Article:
It Was A Hot Summer. How Will That Affect The Changing Fall Foliage?

It may be short, but it'll still be sweet.
Tooga via Getty Images

It’s time for the leaves to change, and this has been an extraordinary year for weather.

Summer 2016 was the hottest summer on record for 45 U.S. cities ― many of which are in New England (a region that’s also going through an unprecedented drought).

And since New England is one of the most beautiful spots on the planet for checking out the best of autumn’s changing leaves, we wanted to find out how this crazy summer would affect the foliage forecast there this year. We turned to Jim Salge, the fall foliage expert for

“We’ve had a strange lead-up, a warm winter with almost no snow, and a hot, dry summer,” Salge told HuffPost. “It was a bit atypical.”

Does that mean the region is in for a lame foliage show this year? Not in the least, Salge said. In fact, it’s already happening.

“It’s coming in already in some places [of New England], but I don’t think readers should be concerned about the big show.”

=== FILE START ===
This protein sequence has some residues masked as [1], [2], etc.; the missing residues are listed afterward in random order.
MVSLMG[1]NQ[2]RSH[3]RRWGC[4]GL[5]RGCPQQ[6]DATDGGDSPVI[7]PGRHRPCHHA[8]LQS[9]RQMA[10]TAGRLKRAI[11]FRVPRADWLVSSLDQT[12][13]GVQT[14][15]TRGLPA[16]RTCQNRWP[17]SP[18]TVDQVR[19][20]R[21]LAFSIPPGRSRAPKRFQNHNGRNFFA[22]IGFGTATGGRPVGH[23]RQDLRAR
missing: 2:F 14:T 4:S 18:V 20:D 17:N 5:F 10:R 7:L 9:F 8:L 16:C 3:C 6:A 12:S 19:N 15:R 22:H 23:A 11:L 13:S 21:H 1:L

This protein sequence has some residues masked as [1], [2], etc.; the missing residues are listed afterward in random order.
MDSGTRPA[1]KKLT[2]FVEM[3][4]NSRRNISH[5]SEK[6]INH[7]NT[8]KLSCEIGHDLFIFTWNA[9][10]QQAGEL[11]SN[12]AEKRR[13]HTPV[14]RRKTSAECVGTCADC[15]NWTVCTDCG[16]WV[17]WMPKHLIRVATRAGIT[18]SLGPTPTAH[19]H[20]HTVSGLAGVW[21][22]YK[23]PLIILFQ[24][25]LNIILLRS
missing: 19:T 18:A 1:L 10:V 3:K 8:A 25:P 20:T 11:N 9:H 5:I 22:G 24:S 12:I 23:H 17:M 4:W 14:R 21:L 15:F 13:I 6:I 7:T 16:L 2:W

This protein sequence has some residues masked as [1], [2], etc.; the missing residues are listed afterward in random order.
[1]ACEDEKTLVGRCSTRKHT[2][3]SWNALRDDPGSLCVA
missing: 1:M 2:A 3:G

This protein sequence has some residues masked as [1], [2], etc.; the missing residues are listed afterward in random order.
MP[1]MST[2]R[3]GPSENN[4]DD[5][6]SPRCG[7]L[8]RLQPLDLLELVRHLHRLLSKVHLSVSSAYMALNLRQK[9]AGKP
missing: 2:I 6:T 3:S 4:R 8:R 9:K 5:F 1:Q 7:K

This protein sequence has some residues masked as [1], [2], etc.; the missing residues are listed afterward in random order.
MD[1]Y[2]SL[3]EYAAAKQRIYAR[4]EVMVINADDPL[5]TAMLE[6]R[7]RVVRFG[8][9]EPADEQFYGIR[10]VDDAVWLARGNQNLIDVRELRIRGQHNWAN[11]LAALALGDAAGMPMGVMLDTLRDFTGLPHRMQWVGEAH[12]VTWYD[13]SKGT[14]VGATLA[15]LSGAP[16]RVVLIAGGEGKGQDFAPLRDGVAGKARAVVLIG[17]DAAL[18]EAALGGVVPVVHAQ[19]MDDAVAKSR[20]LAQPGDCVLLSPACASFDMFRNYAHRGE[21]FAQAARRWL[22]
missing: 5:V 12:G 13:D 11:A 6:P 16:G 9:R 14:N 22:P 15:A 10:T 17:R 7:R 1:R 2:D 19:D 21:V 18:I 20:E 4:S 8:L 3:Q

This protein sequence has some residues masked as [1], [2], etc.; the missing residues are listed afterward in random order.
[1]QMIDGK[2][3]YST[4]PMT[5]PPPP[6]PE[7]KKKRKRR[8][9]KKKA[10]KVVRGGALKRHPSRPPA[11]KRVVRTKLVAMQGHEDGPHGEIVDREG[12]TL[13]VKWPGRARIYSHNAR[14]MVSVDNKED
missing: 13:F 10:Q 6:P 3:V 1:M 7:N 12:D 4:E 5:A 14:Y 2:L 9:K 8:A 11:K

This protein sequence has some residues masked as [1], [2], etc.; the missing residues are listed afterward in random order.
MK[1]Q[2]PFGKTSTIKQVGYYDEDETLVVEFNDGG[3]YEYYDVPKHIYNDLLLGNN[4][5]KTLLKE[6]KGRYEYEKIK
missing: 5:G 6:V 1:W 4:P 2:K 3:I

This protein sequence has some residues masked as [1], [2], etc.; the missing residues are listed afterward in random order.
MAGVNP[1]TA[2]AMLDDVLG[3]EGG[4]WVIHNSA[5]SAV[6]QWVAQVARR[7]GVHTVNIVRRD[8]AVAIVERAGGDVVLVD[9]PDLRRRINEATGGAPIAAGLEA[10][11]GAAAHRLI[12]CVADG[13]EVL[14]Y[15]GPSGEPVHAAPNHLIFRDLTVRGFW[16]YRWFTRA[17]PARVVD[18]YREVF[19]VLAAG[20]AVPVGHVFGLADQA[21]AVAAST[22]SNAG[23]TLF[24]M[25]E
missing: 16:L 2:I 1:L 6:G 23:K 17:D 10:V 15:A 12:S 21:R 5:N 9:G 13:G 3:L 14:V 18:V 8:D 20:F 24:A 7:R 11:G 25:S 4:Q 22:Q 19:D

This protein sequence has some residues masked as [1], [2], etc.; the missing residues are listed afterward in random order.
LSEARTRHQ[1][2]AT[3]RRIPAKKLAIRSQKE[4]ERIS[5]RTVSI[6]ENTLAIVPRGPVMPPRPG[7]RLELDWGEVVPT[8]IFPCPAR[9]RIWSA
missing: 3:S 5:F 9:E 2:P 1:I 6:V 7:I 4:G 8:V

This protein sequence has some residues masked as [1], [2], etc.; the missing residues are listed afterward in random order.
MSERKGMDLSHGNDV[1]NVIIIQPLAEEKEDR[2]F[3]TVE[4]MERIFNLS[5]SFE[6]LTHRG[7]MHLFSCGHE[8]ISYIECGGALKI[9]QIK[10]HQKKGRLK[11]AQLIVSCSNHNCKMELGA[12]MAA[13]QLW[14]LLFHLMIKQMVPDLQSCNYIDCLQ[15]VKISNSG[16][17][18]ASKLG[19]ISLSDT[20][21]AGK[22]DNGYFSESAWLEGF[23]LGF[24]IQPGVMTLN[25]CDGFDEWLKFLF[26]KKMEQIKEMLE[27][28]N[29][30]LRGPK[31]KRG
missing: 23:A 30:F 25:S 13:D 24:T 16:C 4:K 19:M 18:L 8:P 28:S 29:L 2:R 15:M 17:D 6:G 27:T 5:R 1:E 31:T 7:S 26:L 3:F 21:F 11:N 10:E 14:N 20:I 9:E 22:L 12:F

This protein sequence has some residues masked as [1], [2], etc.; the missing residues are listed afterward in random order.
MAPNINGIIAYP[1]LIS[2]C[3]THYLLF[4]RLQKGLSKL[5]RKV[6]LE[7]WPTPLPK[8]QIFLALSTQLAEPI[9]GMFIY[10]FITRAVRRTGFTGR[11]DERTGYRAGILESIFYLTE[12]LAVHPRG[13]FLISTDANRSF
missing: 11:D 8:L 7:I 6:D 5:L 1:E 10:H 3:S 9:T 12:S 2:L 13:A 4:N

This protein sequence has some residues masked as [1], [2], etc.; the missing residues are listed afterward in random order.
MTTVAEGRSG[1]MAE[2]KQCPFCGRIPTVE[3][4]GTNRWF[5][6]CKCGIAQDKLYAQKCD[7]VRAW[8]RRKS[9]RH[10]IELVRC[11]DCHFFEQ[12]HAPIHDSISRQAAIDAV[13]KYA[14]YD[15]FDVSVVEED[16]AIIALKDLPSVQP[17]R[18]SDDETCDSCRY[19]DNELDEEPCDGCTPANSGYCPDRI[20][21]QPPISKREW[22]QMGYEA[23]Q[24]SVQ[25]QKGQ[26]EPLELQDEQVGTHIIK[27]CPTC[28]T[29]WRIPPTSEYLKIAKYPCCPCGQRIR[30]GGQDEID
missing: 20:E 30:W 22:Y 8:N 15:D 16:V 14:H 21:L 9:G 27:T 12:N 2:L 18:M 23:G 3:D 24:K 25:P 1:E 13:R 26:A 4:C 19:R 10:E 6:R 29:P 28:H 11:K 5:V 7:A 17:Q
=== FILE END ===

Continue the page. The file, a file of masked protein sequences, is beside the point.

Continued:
Salge said that because of the drought, New England’s fall foliage could even be more spectacular, if shorter this year, than average: “A drought does two things to the leaves. It accelerates the timetable which moves the foliage up a bit earlier and compresses the cycle a bit. The leaves go through their cycle [faster] because they’re drier, but drought years can be beautiful and concentrate the colors and make reds really bright in the right conditions.”

Check out the fall foliage predictor map above to see when trees in your area are expected to reach peak foliage.

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